A perspective from Oregon’s mid-Willamette Valley

For trucks and others, a risky spot

Written May 6th, 2016 by Hasso Hering
The view from my truck at 4:03 p.m. Tuesday, May 3: A little congestion.

The view from my truck at 4:03 p.m. Tuesday, May 3: A little congestion but no tipping over.

You’re looking (as though you can’t tell) at the curve of Highway 20 leading up to Albany’s Ellsworth Street Bridge, where Spring Hill Drive comes in from the left. The intersection has been of concern because while its steep bank is helpful to drivers on the highway, it’s a tipping hazard for trucks making a left from Spring Hill. The highway department won’t touch the issue, so the city council may.

In recent weeks, a log truck tipped over making the turn, and then in another case, a truck’s load shifted, forcing it to stop in the road. Traffc was blocked in both cases. Any cyclist or pedestrian caught to the right of an overturning rig would likely be dead, Councilman Floyd Collins points out.

Collins is a North Albany resident representing Ward I. At the last council meeting in April he called on the city to start talks with ODOT and Benton County about steps to reduce the truck-tipping risk. ODOT is sponsoring a safety study of the highway between Corvallis and Albany, but the agency considers that tackling the steepness of the bank is beyond the low-cost safety measures the study is trying to find.

Collins would like to reroute trucks so they don’t enter the highway from Spring Hill, the way it was done during the North Albany Road reconstruction in 2015. He says that at the council’s work session Monday, he plans to bring this up. He’ll ask the council to direct the city staff to work with Benton County to designate, for reasons of safety, a truck route via Hickory Street and North Albany Road. With safety as the main reason, the city and county have the authority to designate such a route.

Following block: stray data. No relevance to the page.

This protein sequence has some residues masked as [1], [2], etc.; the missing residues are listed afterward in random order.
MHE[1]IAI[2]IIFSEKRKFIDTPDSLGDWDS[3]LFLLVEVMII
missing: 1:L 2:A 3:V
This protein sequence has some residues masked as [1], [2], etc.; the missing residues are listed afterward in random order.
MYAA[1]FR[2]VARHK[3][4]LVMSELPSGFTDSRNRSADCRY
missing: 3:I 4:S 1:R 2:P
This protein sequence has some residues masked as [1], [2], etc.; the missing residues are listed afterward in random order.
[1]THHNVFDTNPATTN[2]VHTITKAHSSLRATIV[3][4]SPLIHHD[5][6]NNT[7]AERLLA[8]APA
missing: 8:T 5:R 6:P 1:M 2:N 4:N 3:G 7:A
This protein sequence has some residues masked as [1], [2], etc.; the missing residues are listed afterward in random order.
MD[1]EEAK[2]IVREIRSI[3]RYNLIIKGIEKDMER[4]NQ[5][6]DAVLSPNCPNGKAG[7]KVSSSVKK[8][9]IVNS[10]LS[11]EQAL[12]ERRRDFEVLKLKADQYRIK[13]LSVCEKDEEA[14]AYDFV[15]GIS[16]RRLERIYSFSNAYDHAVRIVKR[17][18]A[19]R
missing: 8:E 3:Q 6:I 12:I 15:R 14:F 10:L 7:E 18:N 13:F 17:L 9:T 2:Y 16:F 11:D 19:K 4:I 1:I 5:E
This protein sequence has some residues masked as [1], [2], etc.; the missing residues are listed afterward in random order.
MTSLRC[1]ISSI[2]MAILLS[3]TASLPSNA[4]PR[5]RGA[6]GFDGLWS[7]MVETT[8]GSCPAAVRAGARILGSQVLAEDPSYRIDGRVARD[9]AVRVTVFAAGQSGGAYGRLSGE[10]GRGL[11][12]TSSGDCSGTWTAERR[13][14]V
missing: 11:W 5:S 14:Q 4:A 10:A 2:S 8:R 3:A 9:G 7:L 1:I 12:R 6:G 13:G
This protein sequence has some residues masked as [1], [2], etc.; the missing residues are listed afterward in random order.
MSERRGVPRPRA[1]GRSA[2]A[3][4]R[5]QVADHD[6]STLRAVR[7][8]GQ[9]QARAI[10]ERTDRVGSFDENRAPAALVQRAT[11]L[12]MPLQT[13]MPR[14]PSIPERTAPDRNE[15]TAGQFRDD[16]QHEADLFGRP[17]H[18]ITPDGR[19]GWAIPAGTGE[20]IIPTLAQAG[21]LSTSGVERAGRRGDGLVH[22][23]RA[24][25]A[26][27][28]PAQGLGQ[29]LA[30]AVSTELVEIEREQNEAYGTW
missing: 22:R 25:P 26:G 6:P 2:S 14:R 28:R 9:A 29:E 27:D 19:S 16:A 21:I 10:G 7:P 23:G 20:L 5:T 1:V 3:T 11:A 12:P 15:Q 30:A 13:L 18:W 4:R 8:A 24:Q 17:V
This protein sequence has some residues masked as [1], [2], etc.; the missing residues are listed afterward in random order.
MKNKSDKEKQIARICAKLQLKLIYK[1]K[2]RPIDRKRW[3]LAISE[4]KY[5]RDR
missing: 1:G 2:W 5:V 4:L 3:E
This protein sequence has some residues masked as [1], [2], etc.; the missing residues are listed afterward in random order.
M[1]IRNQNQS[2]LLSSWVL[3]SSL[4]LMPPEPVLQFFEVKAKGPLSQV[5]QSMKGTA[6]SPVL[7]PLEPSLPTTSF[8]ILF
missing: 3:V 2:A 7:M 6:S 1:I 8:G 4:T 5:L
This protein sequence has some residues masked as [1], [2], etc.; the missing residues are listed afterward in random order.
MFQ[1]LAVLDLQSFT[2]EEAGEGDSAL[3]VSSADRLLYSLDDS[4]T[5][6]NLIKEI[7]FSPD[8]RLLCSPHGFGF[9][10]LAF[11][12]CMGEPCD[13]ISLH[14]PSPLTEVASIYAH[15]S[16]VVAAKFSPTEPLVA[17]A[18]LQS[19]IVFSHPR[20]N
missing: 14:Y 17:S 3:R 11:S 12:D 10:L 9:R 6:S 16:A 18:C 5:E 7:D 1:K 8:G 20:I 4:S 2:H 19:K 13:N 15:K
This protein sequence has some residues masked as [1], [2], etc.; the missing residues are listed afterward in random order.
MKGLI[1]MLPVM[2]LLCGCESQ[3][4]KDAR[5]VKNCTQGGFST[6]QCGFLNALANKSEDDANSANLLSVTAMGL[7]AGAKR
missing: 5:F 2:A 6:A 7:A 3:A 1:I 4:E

Keeping trucks from flipping on their right side when they make a left on 20 is easy compared to doing something about the congestion that seems to develop with commuter traffic each workday afternoon. Collins thinks doing anything about expanding the capacity of the Albany-Corvallis corridor is decades away, if it ever happens at all.

I remember when even consideration of a new bridge north of Albany was scotched by state planning rules years ago,  So as traffic keeps getting heavier, just figure on spending more time at that bottleneck. Or, if you can, take a bike. (hh)




3 responses to “For trucks and others, a risky spot”

  1. Jim Engel says:

    In the mean time while discussions are being held, would it be possible for a sign to be posted back from the intersection warning trucks of the tipping hazard? It has been a puzzle to me why a steeply banked curve at the north end of Lyon St was needed in the first place. JE

  2. Nommel says:

    I was caught up in at rush hour when the log truck tipped over onto the sidewalk. It was a nightmare.

  3. hj.anony1 says:

    Sure seems like a common sense idea worthy of discussion from Mr. C …nice. A specific truck route to minimize accident delays for the rest of us. Now bring that common sense approach to other topics please.


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